29 June 2011

Will the Carbon Tax enhance our economic freedom?

It seems that there are many benefits flowing to people who live in societies that value and encourage economic freedom  (lid dip to Glenn Reynolds). 



A carbon tax seems inimical to more economic freedom. It raises the cost of energy. It requires a large and intrusive bureaucracy to collect and administer it. Business has more red tape to comply with. There are redistributions and reallocations of wealth that are susceptible to gaming.

How can the risk of taking such backward steps in our economic freedoms be considered worth it for the seemingly very remote possibility that taxing carbon dioxide emissions might help slow global warming if other nations do it too? Especially whilst the rest of the world just looks on?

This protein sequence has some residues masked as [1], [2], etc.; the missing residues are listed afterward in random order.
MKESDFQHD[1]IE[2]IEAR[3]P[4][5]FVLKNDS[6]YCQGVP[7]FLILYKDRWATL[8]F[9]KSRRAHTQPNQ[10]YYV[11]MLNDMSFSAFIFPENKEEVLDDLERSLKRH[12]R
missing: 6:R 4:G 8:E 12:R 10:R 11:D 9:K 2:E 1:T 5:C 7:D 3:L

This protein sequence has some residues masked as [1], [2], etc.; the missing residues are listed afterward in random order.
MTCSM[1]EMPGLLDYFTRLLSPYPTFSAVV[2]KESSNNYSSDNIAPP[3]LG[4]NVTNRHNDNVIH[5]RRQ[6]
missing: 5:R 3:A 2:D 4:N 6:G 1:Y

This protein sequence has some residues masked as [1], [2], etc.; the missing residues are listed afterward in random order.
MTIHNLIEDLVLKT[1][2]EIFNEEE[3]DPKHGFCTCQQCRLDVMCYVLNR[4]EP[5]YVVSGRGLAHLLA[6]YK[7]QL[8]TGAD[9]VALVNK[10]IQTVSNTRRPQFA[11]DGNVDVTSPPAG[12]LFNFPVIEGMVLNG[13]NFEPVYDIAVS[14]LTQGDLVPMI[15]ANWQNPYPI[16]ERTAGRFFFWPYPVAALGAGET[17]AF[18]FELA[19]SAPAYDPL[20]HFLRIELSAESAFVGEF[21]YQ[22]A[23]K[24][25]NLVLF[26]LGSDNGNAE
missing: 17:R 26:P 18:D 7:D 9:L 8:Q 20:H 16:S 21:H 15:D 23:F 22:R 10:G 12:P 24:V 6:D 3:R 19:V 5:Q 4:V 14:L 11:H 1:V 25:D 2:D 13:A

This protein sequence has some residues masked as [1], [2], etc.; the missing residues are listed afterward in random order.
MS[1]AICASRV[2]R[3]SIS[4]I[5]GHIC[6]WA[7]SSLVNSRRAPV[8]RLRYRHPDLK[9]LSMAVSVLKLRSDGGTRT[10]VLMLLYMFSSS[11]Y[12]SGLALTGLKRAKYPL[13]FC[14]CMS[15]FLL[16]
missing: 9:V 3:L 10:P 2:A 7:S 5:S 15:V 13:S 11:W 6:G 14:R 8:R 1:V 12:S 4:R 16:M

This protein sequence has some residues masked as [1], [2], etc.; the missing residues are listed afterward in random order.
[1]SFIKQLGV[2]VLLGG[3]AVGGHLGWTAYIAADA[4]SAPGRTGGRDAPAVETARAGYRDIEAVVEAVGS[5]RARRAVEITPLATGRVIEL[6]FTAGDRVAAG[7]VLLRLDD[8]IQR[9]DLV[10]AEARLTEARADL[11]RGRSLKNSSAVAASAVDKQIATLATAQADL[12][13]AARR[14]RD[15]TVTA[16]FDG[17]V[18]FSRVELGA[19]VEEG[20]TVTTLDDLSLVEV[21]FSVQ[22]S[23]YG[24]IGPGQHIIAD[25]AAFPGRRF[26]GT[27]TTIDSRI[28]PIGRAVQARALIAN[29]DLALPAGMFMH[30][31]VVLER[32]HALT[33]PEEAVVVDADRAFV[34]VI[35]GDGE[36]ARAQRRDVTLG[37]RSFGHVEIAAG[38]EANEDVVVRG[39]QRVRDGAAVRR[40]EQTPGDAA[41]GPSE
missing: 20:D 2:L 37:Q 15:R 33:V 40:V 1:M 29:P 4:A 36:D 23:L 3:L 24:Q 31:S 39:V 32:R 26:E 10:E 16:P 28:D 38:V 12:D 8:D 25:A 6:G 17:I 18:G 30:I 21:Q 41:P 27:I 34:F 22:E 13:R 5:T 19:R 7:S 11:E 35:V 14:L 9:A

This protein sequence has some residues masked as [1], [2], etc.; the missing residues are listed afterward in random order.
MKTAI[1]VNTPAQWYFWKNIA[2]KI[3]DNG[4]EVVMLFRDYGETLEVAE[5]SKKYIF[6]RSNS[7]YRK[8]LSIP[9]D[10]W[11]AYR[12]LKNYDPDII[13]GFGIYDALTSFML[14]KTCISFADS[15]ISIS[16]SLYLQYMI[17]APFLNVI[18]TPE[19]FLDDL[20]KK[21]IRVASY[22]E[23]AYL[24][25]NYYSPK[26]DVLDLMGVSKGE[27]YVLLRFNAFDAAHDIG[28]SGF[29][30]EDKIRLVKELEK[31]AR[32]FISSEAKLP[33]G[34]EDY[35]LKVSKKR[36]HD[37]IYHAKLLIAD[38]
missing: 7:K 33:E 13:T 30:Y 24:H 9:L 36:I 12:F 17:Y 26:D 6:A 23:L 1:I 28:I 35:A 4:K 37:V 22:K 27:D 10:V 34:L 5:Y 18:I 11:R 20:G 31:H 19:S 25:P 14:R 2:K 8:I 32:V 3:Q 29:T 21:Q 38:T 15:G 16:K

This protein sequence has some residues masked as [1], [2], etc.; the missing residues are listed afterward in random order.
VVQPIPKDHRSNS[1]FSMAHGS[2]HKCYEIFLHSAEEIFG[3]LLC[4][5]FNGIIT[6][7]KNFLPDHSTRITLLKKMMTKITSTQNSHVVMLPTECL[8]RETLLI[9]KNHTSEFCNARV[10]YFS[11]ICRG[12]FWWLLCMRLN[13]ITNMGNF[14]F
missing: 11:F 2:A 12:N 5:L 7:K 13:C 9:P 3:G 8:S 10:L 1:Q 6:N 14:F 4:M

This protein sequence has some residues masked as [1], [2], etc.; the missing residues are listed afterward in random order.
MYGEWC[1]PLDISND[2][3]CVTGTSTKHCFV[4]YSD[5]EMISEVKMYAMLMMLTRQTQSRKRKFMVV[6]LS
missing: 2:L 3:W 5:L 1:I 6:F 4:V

Only people who put a nil or low value on economic freedom would be likely to treat such a trade-off as worthwhile. They do not seem to realise just what a valuable thing it is that they are imperilling with their fanciful hope of global climate salvation by introducing a local carbon tax. 



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